CoreTalks: Brian Bell – How to Have Fun in Music and Engineering

If you ever feel the need to fit a quart into a pint pot, Brian Bell’s your man. He’s the bassist with the North East’s ceilidh supergroup Whapweasel and local folk-rockers Hadrian’s Union; a Morris dancer and a driving force behind the Hexham Morris Band; and in his spare time he is the Director of BT Bell Consulting Engineers, a busy civil engineering firm in Hexham that manages projects worth millions.

How does he fit it all in?
“It’s just so much fun!”

How does he fit it all in? “It’s just so much fun,” he says (though he does admit that almost every spare moment is a musical one).

Scruffy kid and a rough school

Brian’s career began at Blakelaw School in Newcastle. He played bass in a school band because no-one else wanted to and somehow blagged his way into helping out at gigs at the City Hall, where he saw almost every band touring in the 70s. “The real moment of discovery for me was hearing Steeleye Span play One Misty Moisty Morning on a quality hifi. I’d never heard anything like it before.” Steeleye’s bassist Rick Kemp was to become an important influence, later joining Brian as a member of Whapweasel.

“University took so much
time and attention that
the bass went under the
bed, then got sold.”

He started playing folk-rock semi-professionally in the pubs and clubs, earning £30 per gig. There was little time for schoolwork but, when the band split he saw no prospect of making a living as a musician so he knuckled down, got his A levels and a place at university.

“They were the fallow years, creatively” he says. “University took so much time and attention that the bass went under the bed, then got sold.”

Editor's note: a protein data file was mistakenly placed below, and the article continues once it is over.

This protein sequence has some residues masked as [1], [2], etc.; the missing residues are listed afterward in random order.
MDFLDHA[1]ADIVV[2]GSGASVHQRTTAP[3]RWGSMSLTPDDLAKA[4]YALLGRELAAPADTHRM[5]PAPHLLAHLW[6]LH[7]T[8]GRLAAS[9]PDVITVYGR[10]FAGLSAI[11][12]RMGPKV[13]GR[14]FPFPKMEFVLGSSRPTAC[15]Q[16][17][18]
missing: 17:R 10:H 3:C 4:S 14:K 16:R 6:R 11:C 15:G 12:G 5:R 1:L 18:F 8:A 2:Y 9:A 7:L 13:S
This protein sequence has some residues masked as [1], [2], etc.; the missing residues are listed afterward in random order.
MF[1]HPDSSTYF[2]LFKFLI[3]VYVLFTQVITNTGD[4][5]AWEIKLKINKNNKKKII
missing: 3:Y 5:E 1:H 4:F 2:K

Hexham Fish Pass

Proper jobs

Next came a directorship with Newcastle’s largest engineering practice, managing power station builds and major projects for RailTrack, before striking out on his own with BT Bell Consulting Engineers. He and his wife Valerie moved to Hexham when they started a family; she’s now the company secretary, his son Martin is a Chartered Engineer with the firm, and his daughter Heather, who plays with Whapweasel, is a GP. One BT Bell project familiar to locals is the new fish pass below the bridge at Hexham.

In the early days of BT Bell, being self-employed gave Brian the flexibility to return to music. One day he went along to a come-and-try dance session laid on by Hexham Morris, taking the then 7 year-old Heather along as an alibi in case he didn’t like it and wanted to leave early. That didn’t work: he was the only one who turned up and was immediately roped in.

And we’re back!

Several of the Morris men were also musicians and they had the appealing habit of getting together to make music and drink beer. One was melodeon player Robin Jowett and he and Brian decided they would form the best ceilidh band in the North Tyne area (there was only one other). This was the seed from which Whapweasel grew.

It was a bit like Dylan
going electric in 1965